Microkhan by Brendan I. Koerner

So Far from the Zenith

February 6th, 2013 · No Comments

It is tough not to be saddened by the unraveling of English soccer hero Paul Gascoigne, who is currently drying out at an American rehabilitation facility after a very long, very public battle with a virulent strain of alcoholism. Like so many celebrities who we adore for their bad behavior, Gazza became trapped in a destructive feedback loop—the more he pushed his body to the limit, the more we marveled that this obviously troubled man could have once been among the planet’s foremost athletes. And the demon inside Gazza seems to have taken perverse pleasure in creating that logic-defying persona—though, inevitably, that pleasure melted into self-hate, and the cycle of addiction became ever-more firmly entrenched.

To truly appreciate the bind that Gazza now finds himself in, one must understand the heights that he reached. Doing so does not require knowledge of his sporting feats, but rather a familiarity of the perks those feats created—most notably, entree to the world of music, an aspiration of many a successful athlete filled with hubris. This extremely well-researched piece details every in and out of Gazza’s brief but energetic musical career, in which his will to top the charts was exceeded only by his irredeemable narcissism. He seemed genuinely surprised when his songs were greeted with derision more than love—it was the first time in ages that he realized that he could, in fact, do wrong. For someone with the massive ego required to succeed at the topmost levels of sport, such an epiphany is about the most unwelcome thing imaginable.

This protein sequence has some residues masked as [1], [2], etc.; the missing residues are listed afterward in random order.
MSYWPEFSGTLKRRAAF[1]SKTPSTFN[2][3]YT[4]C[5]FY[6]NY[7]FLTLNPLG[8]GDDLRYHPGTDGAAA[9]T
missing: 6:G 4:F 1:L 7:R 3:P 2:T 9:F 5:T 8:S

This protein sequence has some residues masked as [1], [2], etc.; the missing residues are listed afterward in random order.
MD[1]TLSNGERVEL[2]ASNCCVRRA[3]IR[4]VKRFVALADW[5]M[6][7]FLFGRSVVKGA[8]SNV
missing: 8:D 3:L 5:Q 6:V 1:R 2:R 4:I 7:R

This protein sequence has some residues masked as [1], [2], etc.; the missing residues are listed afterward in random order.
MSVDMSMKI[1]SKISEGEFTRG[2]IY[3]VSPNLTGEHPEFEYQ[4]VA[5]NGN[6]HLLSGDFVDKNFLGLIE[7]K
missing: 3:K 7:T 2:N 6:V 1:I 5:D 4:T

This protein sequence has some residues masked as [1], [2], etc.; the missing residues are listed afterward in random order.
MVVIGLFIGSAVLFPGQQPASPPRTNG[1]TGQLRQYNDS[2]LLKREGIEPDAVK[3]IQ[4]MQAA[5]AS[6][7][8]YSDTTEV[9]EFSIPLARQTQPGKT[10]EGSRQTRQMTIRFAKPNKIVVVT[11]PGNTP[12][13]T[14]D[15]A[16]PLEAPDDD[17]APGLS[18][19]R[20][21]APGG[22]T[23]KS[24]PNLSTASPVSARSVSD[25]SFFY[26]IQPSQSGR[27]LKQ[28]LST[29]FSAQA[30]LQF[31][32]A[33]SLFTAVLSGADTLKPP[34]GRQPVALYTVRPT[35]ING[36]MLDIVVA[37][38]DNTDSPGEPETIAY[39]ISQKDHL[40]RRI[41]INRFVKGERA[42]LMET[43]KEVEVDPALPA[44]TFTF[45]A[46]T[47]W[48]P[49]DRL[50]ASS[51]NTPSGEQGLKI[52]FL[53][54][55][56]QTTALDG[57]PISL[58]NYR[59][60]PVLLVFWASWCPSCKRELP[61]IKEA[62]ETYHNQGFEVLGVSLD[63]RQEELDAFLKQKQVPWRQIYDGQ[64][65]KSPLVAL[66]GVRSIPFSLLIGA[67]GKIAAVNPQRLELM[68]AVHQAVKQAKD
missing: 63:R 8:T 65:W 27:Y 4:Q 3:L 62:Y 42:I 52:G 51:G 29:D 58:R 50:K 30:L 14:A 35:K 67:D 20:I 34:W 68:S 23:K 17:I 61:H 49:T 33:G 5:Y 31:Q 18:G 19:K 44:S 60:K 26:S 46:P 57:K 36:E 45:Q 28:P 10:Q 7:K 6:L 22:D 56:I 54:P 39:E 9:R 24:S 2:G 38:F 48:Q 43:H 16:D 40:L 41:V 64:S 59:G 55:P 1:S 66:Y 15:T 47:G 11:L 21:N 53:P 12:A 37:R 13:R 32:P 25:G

Another of Gazza’s party anthems here. You can blame the man for lack of talent, but you certainly can’t blame him for lack of spirit.


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